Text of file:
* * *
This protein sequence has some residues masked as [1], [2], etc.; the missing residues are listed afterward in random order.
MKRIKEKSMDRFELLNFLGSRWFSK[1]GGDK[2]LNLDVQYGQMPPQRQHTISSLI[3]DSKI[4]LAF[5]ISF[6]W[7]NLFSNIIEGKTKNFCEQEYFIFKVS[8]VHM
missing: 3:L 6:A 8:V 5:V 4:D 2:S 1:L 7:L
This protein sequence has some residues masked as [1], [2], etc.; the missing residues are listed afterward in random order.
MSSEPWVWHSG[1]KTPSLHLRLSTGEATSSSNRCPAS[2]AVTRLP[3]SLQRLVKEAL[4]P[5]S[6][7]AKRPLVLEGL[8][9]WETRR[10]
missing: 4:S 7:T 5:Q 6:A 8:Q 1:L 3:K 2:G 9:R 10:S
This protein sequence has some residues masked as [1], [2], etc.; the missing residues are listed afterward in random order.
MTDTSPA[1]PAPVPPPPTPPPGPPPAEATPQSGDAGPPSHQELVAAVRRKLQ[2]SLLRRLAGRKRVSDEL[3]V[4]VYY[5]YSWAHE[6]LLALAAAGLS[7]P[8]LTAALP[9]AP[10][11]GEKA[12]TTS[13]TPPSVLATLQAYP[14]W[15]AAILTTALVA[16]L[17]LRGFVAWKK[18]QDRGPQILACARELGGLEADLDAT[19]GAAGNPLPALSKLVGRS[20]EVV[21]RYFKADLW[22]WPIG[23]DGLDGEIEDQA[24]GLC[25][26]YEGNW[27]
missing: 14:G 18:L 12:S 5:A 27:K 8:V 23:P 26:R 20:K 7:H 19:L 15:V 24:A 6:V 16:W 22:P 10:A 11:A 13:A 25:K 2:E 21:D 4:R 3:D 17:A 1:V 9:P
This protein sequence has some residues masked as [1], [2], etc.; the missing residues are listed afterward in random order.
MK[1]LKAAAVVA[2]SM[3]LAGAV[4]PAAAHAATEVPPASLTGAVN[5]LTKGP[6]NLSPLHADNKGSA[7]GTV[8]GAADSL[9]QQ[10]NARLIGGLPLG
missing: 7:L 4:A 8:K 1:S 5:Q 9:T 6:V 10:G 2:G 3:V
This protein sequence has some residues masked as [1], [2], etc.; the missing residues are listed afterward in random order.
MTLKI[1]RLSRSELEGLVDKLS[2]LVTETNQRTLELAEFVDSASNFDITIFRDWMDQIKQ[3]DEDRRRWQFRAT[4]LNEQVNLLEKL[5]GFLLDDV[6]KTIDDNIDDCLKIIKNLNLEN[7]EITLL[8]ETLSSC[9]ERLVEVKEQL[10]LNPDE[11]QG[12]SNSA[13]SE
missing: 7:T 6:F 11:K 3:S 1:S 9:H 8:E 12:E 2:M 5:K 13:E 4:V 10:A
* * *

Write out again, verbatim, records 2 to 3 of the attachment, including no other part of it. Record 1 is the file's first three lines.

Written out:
This protein sequence has some residues masked as [1], [2], etc.; the missing residues are listed afterward in random order.
MSSEPWVWHSG[1]KTPSLHLRLSTGEATSSSNRCPAS[2]AVTRLP[3]SLQRLVKEAL[4]P[5]S[6][7]AKRPLVLEGL[8][9]WETRR[10]
missing: 4:S 7:T 5:Q 6:A 8:Q 1:L 3:K 2:G 9:R 10:S
This protein sequence has some residues masked as [1], [2], etc.; the missing residues are listed afterward in random order.
MTDTSPA[1]PAPVPPPPTPPPGPPPAEATPQSGDAGPPSHQELVAAVRRKLQ[2]SLLRRLAGRKRVSDEL[3]V[4]VYY[5]YSWAHE[6]LLALAAAGLS[7]P[8]LTAALP[9]AP[10][11]GEKA[12]TTS[13]TPPSVLATLQAYP[14]W[15]AAILTTALVA[16]L[17]LRGFVAWKK[18]QDRGPQILACARELGGLEADLDAT[19]GAAGNPLPALSKLVGRS[20]EVV[21]RYFKADLW[22]WPIG[23]DGLDGEIEDQA[24]GLC[25][26]YEGNW[27]
missing: 14:G 18:L 12:S 5:A 27:K 8:V 23:P 26:R 20:K 7:H 19:L 15:V 24:A 6:V 16:W 22:P 10:A 11:A 13:A 25:K 2:E 21:D 4:R 3:D 17:A 1:V 9:P